selection and choice-of-law clauses directing the resolution of disputes in the courts of England and under English law.
Under the structure of the options transaction, " reference funds" owned by CGML, controlled by CGMI, and managed by Ghazi Abbar held the Abbars' hedge fund investments, which were increased by " leverage" funds extended by CGML in exchange for a form of interest payment. CGML owned the economic interest in the reference funds, and CGMI the voting interest. The funds hired Ghazi Abbar as their " Investment Advisor," establishing a mechanism for him to select the funds' investments, subject to CGMI's approval.
The options entitled the Abbar trusts to the value of the assets held in the reference funds, less the leverage funds and accumulated interest, and CGML extended the leverage on a non-recourse basis. CGML's ownership of the reference funds secured its position in the transaction: it would only lose money if the value of the reference funds' hedge fund holdings fell enough to impair the then value of the leverage funds (the " gap risk" ).
The process of structuring and negotiating the options required substantial work by CGMI personnel and frequent communications between them and Mr. Abbar. After closing, CGMI employees continued to monitor the risk to CGML and helped prepare monthly reports on the status of the funds. As owner of the voting shares of the reference funds, CGMI reviewed and approved the investment recommendations submitted by Ghazi Abbar as the funds' Investment Advisor, and assisted Mr. Abbar and his agents in completing the submission procedures.
CGMI personnel devised the structure of the options transaction because such " fund derivatives" were within their specialty, whereas CGML's London traders typically arranged investments in different financial products. CGMI personnel were familiar with working with colleagues employed by other business divisions, and regarded that as part of their service of CGMI.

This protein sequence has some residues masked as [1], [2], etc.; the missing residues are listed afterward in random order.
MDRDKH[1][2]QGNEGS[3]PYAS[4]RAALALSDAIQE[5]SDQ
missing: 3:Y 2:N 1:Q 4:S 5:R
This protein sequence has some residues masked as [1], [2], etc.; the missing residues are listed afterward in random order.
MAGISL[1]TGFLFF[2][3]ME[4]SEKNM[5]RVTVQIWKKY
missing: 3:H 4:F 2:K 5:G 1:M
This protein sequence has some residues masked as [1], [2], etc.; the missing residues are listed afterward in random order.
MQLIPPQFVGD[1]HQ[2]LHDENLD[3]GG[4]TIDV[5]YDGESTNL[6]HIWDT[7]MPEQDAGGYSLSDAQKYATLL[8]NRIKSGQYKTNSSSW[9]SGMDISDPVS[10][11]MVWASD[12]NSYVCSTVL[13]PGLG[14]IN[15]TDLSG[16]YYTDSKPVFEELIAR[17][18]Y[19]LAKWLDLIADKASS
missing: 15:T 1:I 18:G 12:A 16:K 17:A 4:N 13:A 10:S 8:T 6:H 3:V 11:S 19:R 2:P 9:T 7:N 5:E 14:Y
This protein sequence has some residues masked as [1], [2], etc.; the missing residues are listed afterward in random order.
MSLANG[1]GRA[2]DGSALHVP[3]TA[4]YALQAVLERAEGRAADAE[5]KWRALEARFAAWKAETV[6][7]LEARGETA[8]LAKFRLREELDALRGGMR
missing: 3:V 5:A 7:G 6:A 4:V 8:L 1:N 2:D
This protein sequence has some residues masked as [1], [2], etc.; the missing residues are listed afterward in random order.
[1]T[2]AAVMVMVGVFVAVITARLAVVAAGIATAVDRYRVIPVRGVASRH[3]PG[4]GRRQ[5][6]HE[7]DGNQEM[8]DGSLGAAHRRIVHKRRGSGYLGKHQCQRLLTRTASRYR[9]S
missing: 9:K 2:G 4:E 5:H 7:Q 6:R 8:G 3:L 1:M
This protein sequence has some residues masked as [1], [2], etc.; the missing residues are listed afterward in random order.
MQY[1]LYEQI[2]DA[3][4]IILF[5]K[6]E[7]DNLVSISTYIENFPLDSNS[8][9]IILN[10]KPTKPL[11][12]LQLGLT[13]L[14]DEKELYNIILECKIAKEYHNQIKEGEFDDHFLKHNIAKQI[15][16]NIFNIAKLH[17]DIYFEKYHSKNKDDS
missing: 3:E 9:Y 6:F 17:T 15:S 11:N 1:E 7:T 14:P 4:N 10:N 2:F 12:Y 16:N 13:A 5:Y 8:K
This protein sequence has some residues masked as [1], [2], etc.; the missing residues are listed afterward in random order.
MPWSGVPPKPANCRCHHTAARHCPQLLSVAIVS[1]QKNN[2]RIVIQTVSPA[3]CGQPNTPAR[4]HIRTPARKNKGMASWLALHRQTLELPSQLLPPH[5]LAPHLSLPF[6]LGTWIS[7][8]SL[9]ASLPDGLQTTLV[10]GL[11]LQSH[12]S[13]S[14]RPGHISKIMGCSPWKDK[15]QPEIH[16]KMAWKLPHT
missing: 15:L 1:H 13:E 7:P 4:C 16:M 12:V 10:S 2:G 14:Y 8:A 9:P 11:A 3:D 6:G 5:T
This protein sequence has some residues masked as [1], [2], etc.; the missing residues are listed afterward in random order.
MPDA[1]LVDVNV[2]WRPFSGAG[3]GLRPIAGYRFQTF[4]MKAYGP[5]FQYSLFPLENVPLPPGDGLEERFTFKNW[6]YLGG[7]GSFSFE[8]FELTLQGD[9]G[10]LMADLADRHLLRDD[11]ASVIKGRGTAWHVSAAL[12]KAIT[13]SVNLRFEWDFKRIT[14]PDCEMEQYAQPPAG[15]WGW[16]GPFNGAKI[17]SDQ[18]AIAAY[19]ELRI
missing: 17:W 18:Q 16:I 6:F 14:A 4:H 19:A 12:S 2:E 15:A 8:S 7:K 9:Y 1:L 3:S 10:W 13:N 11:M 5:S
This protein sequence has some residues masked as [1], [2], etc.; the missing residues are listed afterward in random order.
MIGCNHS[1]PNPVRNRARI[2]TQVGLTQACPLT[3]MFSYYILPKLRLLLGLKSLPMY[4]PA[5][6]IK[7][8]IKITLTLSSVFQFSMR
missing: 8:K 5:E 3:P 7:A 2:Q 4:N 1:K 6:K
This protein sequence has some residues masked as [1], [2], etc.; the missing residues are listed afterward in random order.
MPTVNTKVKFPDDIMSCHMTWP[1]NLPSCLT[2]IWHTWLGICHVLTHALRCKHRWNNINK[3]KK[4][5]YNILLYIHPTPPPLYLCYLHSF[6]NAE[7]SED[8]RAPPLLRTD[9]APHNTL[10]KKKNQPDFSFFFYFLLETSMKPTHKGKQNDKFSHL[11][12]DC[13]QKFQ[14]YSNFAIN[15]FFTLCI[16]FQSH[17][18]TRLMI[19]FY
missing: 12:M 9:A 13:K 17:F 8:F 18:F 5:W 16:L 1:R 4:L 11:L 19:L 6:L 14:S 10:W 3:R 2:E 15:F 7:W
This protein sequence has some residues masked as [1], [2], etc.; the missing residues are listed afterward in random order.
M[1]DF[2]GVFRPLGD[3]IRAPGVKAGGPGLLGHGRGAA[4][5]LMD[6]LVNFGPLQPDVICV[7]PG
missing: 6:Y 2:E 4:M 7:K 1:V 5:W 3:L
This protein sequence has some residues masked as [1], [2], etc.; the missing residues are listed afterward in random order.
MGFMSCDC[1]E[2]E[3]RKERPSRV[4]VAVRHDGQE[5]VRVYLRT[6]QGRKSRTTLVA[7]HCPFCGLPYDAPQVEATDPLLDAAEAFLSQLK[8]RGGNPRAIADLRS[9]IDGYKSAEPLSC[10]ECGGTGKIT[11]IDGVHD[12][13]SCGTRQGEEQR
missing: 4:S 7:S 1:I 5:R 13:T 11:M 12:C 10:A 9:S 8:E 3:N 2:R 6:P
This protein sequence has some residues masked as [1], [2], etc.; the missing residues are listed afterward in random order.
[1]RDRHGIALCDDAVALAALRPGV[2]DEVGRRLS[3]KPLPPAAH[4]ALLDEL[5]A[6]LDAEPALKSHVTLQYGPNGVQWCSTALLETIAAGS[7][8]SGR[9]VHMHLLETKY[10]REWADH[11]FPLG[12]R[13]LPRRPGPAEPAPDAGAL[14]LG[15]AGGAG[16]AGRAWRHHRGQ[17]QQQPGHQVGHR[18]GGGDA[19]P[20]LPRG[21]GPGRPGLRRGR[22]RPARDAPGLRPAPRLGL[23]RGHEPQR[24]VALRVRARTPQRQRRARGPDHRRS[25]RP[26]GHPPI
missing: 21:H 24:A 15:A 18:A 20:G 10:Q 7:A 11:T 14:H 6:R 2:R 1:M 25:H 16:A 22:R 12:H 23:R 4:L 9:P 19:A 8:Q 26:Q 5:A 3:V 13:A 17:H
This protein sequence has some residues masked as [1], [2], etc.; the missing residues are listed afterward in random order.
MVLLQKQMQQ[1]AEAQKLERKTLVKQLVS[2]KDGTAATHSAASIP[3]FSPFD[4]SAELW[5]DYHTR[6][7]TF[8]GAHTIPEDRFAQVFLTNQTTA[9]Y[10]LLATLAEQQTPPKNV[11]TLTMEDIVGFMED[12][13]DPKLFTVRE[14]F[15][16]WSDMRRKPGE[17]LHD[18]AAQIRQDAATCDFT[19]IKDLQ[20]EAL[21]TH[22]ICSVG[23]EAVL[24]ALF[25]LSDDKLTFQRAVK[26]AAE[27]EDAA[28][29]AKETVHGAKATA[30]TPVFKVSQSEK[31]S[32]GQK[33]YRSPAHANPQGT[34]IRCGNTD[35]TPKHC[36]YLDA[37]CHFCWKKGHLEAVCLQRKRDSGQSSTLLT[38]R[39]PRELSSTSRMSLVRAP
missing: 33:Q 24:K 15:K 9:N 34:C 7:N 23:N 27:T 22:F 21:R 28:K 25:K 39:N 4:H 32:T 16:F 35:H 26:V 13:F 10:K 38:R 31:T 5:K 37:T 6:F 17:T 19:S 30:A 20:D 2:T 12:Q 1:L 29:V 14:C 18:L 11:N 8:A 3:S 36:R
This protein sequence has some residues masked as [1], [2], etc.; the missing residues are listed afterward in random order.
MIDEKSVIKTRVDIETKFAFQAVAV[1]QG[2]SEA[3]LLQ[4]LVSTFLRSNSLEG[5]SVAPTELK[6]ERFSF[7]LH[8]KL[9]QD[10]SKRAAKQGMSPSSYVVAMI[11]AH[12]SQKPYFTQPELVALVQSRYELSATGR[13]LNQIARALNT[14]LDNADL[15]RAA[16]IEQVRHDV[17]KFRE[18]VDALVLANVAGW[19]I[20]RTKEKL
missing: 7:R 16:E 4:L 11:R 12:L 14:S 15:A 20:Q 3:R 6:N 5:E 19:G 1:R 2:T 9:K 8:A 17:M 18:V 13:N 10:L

That arrangement was understood and in fact desired by Mr. Abbar. He paid little attention to which Citigroup legal entity happened to employ the bankers working with him. He wanted his Swiss banker Noor " to be able to walk the corridors of the entire Citigroup," and to " have access to the entirety of Citigroup through" Noor " wherever the best people were." Mr. Abbar himself interacted with employees of numerous Citigroup divisions and offices located in Geneva and London, as well as in New York.
That practice was documented internally, albeit episodically, in intra-Citigroup business arrangements, was formalized on significant occasions in powers of attorney (including one which granted a CGMI managing director authority to sign the transaction confirmations on CGML's behalf), and given economic effect by systems for accounting adjustments to reflect the value of services performed by Citigroup affiliates for other Citigroup affiliates.
That is consistent with CGMI's involvement in the transaction after closing. In assisting with the preparation of monthly reports, CGMI employees helped satisfy CGML's contractual obligation to provide such reports. They performed due diligence on hedge fund assets to determine the appropriate amount of leverage CGML should extend on the investments, in light of the risk to CGML's funds. With its power as the voting shareholder, CGMI exercised control over the reference funds' investment decisions to protect CGML's economic interest, more than to provide Mr. Abbar with beneficial services, overriding
his own wishes as Investment ...